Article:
Winners of the 1975 Poetry Writing Contest

By Maxine R. Jennings

Leap, River, Toward Sky

1st Place Poetry Contest
You, said my father in the forever of my youth,
Are like a river seething on a slate-blue morning.
Your malcontent reinforced by a cloudburst,
Your strength full and surging with eagerness, you shout,
May the regiments of birch and willow be defeated!
Down with banks!
But like unyielding walls, my stalwarts towered on my right
And on my left; and they channeled my rushing.
Now, calm in a tall noon, I know about rivers.
For once I saw an armed and arrogant stream
Proclaim its triumph and promote itself to waterscape
In a muscle-wild invasion of everywhere.
Banks tumbled in chaos, weeds waded in shallows—
And a valley lay prostrate under gray waters
Knocking, shuddering, muttering zeros,
While the cracked dome of heaven wept, no shore, no shore.
Then the voice of the lost water rang with the words of my father,
And I recalled the wisdom of banks.
Bewildered in brassy hours, I think about rivers:
Another young stream, caught in the fren of his youth,
Presses to escape containing.
How this river, loud in its rush from beginning,
Argues with banks—pounds them with watery protests,
Attacks them with waves, with waves!
Away with these absurdities
That tower on the right and on the left
To confine and to coil these waters.
And the river recruits from the mountain
Other young streams waving foam banners and shouting.
Their logic demands the instant repeal of banks—
Is not river, whose form is the form of all rain,
Worthy of sun on more surface, more flowing room?
Let the hammered air report these banks’ unyielding:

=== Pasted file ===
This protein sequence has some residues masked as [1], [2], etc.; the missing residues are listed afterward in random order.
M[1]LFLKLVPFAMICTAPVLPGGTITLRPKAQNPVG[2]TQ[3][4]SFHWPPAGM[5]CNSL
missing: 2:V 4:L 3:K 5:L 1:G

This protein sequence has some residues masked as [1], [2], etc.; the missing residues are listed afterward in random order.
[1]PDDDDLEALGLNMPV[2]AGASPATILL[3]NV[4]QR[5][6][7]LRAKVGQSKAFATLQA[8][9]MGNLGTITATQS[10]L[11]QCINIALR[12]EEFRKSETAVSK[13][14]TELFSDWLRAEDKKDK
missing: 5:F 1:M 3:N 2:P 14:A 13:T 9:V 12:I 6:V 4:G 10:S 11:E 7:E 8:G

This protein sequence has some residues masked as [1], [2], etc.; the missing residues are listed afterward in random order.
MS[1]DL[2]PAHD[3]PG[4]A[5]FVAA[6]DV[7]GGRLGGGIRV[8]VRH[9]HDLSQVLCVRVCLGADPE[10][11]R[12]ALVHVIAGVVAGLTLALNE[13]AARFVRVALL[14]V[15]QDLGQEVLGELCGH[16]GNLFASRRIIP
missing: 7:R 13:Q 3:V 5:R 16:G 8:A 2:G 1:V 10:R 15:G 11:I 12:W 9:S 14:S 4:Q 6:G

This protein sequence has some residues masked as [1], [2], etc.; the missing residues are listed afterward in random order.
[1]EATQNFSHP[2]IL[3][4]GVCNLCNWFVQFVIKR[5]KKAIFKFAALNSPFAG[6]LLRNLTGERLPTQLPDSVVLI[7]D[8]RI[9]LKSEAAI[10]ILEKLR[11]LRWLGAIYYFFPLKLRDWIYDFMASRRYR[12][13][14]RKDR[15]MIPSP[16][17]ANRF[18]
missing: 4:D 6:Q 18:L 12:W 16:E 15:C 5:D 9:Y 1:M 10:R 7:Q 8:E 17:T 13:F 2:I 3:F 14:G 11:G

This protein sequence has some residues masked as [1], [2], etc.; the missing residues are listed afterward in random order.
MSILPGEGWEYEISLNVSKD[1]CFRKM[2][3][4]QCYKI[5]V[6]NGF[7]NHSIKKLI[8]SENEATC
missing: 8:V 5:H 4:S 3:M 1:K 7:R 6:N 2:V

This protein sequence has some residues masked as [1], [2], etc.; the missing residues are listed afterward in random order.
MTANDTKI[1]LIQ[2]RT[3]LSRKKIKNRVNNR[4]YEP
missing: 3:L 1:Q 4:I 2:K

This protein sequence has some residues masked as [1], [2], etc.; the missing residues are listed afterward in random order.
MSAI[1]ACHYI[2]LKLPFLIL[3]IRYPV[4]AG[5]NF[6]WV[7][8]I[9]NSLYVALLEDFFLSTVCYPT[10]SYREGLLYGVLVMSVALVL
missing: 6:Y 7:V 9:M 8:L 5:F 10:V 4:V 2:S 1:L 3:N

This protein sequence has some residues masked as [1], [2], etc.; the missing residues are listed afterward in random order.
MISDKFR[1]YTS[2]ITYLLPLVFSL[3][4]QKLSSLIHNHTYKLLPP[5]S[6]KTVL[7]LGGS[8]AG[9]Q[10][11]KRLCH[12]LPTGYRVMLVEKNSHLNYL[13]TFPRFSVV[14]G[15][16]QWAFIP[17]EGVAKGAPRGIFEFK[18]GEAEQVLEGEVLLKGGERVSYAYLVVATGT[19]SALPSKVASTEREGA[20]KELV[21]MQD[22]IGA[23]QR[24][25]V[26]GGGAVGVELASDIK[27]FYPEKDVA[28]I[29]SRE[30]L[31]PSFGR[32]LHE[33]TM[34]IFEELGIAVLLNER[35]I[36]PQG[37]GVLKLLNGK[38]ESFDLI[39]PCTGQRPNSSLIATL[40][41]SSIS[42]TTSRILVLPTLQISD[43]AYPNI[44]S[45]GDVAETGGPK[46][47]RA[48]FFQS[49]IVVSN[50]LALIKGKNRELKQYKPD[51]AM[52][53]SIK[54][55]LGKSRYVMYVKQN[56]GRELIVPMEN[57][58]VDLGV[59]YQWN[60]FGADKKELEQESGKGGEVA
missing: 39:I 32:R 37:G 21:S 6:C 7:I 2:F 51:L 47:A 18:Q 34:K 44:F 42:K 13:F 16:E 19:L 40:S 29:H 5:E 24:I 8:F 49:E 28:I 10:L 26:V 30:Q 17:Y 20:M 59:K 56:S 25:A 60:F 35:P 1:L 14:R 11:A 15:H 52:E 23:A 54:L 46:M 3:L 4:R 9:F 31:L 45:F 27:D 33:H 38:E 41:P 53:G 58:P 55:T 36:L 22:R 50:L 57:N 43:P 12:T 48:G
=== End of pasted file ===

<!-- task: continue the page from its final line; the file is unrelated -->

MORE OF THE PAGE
Surge, river, and meet frustration.
Shout in your fullness—bellow overflow slogans.
Boast of your depth with your cataracts of half-reason.
Hurl your threats and your havoc, your wrath livid with current.
Certain in their holding are the stalwarts that tower
On the right and on the left; they will channel your rushing,
Till the valley for miles around is electric and light silvers the darkness.
Leap, river, toward sky; you are spilling freshlets
That lilt and linger on a tilting field,
And there is singing in the valley and plenty in the land.
Is there not also gratitude for banks?


3rd Place Poetry Contest
Seeing the village—
low hills and brown and bare of grass and lambs
around the clustered shops and homes and stables—
this Bethlehem, I tell myself, is where the Baby lay beneath a star
while angels sang the shepherds down these hills
to see the Savior.
Seeing the city—
blue and cold under the alarming cannons of Ramadan *
and turning gold in the morning of a December day,
labyrinth of pungent passageways and stuccoed dwellings
coated with centuries of smoke and dust and blood—
to Jerusalem, I remember, the Child came, lost in wisdom,
and the Man here scourged rabble
from his Father’s holy house,
then gently healed the lame and blind ones there.
Seeing the garden—
gnarled branches on the twilight slope
where nuns sing vespers now inside a convent wall—
Gethsemane, I feel, was not in these gray, twisted trees:
but in his divine and breaking heart
and in the blood upon his brow—
he, kneeling here, gave all
for all he knew of what we are.
Seeing the hill—
ugly, jutting, lonely mount
where eager guides now sell their claim that this,
“This is where he died”—
I consider the power of Calvary:
I know it was for me.
Seeing the tomb—
a sepulchre at least like his
within a private garden place—
I imagine Mary looking up, hearing her name
and seeing—what I know by another quiet voice—
that he does live.
Seeing it all—
Jerusalem and Bethlehem,
and the stormy Galilee reflecting black and stars—
I understand:
It is by the knowing
that I see.
  1.   *

    a Moslem holy day